On a sunny Saturday in May, nine staff members from Form1 drove to the Hunter Region in NSW, to gift their time and services to Destiny Haven - a not-for-profit, and social enterprise, that’s saving women’s lives. Today, Destiny Haven CEO and co-founder, Janine Epere, reveals her personal story, and why she’s dedicated her life to empowering other women to shine.
Janine Epere is a busy woman. Proud mum to Jessamyn, 25, Jarrod, 22 and Mishael, 19, married to her best friend and business partner, Lewis, and co-founder of Destiny Haven, a home for women recovering from life-controlling illnesses, such as drug and alcohol addiction, eating disorders, and self harm.
Set upon 42 acres, between Dungog and Clarence Town in NSW, this unique facility boasts a vibrant vegetable garden, swimming pool, staff accommodation and residential housing for up to 12 clients, and is a sanctuary for women in need of a new life.
“Destiny Haven exists because, for 13 years, I tried to get clean from my own addiction to heroin,” reveals Epere, from her office, on the property, that has not only become her home, but also her life’s work.
“Lewis and I were drug addicts and dealers in Sydney’s Kings Cross around the Underbelly time,” she reveals. “If you know the TV show, that’s what life was like for us – we had $1,000 a day drug habits. Prior to that I was a musician who travelled all over Australia and signed to Castle Music (EMI’s publishing division). I started smoking pot, then cocaine but when heroin took hold, it destroyed my life.”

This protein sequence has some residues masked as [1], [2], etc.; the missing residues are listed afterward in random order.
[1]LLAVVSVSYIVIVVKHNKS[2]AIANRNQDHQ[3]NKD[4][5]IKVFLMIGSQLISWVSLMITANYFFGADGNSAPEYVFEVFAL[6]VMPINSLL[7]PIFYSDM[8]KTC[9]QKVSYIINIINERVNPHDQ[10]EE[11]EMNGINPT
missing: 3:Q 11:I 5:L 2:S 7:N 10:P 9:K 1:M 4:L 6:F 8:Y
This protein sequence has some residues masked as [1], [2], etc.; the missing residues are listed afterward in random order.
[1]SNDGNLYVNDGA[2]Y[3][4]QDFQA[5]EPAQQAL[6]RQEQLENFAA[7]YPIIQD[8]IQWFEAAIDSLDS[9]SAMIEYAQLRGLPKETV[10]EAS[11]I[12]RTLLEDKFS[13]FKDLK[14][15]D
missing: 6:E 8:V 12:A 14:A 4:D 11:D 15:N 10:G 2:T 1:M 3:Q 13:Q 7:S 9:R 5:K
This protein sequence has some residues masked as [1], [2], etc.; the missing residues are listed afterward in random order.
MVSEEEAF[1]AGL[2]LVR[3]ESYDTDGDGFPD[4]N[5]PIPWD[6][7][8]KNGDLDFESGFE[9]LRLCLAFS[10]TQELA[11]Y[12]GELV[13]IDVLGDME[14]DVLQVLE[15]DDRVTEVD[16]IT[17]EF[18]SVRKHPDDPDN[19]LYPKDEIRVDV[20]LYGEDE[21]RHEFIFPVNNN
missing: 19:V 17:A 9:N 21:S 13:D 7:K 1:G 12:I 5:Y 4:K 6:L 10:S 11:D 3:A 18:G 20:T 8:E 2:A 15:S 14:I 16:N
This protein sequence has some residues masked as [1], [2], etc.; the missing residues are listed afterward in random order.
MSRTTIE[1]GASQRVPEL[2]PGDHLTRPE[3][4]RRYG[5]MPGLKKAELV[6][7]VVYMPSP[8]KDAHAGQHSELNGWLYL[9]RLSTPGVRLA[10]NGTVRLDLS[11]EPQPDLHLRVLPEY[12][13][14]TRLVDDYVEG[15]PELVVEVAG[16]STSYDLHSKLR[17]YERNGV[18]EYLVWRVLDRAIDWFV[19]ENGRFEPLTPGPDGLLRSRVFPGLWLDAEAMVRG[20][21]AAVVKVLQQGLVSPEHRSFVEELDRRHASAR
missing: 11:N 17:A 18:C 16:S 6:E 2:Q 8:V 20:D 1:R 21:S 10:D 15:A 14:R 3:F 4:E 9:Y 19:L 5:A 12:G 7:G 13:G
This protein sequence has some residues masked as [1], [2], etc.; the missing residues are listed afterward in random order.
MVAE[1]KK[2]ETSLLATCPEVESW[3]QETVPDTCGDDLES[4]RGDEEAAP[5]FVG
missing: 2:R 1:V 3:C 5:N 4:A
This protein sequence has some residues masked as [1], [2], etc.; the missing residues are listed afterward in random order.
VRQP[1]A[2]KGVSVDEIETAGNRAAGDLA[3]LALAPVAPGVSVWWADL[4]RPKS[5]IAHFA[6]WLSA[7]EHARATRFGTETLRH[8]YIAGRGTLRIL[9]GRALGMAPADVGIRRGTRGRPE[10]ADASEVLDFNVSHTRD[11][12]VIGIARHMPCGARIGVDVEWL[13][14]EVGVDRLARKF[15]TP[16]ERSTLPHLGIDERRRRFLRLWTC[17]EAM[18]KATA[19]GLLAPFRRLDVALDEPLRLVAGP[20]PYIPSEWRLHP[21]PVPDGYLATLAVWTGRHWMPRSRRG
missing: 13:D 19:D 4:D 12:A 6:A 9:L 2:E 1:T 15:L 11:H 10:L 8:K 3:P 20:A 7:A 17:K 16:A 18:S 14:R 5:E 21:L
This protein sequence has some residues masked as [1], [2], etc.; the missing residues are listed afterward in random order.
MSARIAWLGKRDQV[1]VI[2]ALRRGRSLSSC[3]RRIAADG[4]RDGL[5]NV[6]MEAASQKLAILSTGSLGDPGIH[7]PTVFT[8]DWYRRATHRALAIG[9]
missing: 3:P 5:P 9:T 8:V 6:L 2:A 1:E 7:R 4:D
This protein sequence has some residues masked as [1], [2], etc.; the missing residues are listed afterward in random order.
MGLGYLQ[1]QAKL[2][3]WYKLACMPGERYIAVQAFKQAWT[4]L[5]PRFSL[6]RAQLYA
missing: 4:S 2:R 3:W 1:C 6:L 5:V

Giving others hope
Janine and Lewis tried numerous programs before they discovered Sherwood Cliffs, a rehabilitation centre 40 minutes outside of Coffs Harbour.
“By the time we got to rehab, Jessamyn, our first born, was 16 months old. I was 39kgs and almost dead. It was our last resort,” says Epere. “It gave us the opportunity to spend 12 months clean and hope for a future, but it didn’t give me all the tools I wish had been in all the rehabs I’d failed at.”
It was those missing ingredients that sparked an obsession with education and eagerness to learn more about the issues that tear people and their lives apart. In 2007, 13 years after beating her own addiction Janine, and her husband Lewis, opened the doors to Destiny Haven.
“Destiny was a dream for many years. Not all rehabs understand that addiction, or a life-controlling issue, is a symptom of unresolved issues from childhood. There’s not one woman I’ve helped, where that hasn’t been the case. Unfortunately, most people who’ve had trauma in childhood have lost the capacity to dream. At Destiny we give them with hope and the chance to dream again,” explains Epere.
“Over the eleven and a half years Destiny has operated we have seen some of the most broken women in society find healing. Many women come to us with a history of suicide attempts, have had contact with the mental health system and have had at least one criminal conviction,” she adds.
When women arrive at Destiny they’re offered an intensive 9-12 month, live-in program that requires a variety of work including, self-directed learning, group work, and art therapy, as well as time with their own therapist. It’s an intimate and safe environment focused on rebuilding trust, confidence and hope.
“We only have 12 women at a time to ensure our team can meet the individual needs of each woman,,” Epere says. “Lewis and I live onsite, along with all our staff, so when women come into the program they’re part of an extended family. It’s a unique and very personalised experience.”